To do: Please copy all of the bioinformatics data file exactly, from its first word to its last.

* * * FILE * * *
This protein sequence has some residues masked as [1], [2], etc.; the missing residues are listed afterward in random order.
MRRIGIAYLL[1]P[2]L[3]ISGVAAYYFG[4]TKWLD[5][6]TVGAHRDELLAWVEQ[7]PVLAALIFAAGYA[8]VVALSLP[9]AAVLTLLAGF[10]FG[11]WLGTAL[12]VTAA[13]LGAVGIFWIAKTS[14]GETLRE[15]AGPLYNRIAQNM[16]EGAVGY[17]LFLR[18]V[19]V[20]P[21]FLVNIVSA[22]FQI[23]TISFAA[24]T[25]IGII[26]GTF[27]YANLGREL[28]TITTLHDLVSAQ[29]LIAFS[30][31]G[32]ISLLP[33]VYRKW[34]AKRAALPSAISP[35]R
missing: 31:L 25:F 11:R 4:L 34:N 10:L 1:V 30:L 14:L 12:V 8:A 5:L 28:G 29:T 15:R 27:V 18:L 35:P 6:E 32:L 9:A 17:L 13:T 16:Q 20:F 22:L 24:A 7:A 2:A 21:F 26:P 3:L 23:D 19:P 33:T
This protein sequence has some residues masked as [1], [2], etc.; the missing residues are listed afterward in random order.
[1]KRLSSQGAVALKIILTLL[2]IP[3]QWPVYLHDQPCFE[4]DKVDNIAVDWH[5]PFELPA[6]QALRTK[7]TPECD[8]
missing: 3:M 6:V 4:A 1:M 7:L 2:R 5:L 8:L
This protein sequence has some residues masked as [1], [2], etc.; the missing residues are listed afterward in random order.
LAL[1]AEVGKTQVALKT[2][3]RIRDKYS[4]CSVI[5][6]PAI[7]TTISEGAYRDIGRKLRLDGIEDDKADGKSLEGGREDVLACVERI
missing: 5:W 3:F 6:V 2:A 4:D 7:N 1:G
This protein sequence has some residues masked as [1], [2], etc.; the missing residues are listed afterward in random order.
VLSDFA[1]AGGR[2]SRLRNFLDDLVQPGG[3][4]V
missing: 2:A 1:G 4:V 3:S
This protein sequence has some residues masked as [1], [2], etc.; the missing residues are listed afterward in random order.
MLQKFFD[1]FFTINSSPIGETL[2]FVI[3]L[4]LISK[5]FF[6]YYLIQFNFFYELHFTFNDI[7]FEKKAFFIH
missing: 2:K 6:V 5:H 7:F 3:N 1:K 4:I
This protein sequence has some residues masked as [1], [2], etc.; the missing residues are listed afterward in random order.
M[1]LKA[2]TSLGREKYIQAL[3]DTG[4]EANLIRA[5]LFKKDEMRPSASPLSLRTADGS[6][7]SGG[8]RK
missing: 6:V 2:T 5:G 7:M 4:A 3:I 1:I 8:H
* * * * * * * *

This protein sequence has some residues masked as [1], [2], etc.; the missing residues are listed afterward in random order.
MRRIGIAYLL[1]P[2]L[3]ISGVAAYYFG[4]TKWLD[5][6]TVGAHRDELLAWVEQ[7]PVLAALIFAAGYA[8]VVALSLP[9]AAVLTLLAGF[10]FG[11]WLGTAL[12]VTAA[13]LGAVGIFWIAKTS[14]GETLRE[15]AGPLYNRIAQNM[16]EGAVGY[17]LFLR[18]V[19]V[20]P[21]FLVNIVSA[22]FQI[23]TISFAA[24]T[25]IGII[26]GTF[27]YANLGREL[28]TITTLHDLVSAQ[29]LIAFS[30][31]G[32]ISLLP[33]VYRKW[34]AKRAALPSAISP[35]R
missing: 31:L 25:F 11:R 4:L 34:N 10:L 1:V 30:L 14:L 12:V 8:A 5:L 28:G 29:T 15:R 27:V 18:L 35:P 6:E 32:L 9:A 17:L 13:T 16:Q 20:F 22:L 24:A 7:A 2:A 21:F 26:P 3:L 23:D 19:P 33:T
This protein sequence has some residues masked as [1], [2], etc.; the missing residues are listed afterward in random order.
[1]KRLSSQGAVALKIILTLL[2]IP[3]QWPVYLHDQPCFE[4]DKVDNIAVDWH[5]PFELPA[6]QALRTK[7]TPECD[8]
missing: 3:M 6:V 4:A 1:M 7:L 2:R 5:L 8:L
This protein sequence has some residues masked as [1], [2], etc.; the missing residues are listed afterward in random order.
LAL[1]AEVGKTQVALKT[2][3]RIRDKYS[4]CSVI[5][6]PAI[7]TTISEGAYRDIGRKLRLDGIEDDKADGKSLEGGREDVLACVERI
missing: 5:W 3:F 6:V 2:A 4:D 7:N 1:G
This protein sequence has some residues masked as [1], [2], etc.; the missing residues are listed afterward in random order.
VLSDFA[1]AGGR[2]SRLRNFLDDLVQPGG[3][4]V
missing: 2:A 1:G 4:V 3:S
This protein sequence has some residues masked as [1], [2], etc.; the missing residues are listed afterward in random order.
MLQKFFD[1]FFTINSSPIGETL[2]FVI[3]L[4]LISK[5]FF[6]YYLIQFNFFYELHFTFNDI[7]FEKKAFFIH
missing: 2:K 6:V 5:H 7:F 3:N 1:K 4:I
This protein sequence has some residues masked as [1], [2], etc.; the missing residues are listed afterward in random order.
M[1]LKA[2]TSLGREKYIQAL[3]DTG[4]EANLIRA[5]LFKKDEMRPSASPLSLRTADGS[6][7]SGG[8]RK
missing: 6:V 2:T 5:G 7:M 4:A 3:I 1:I 8:H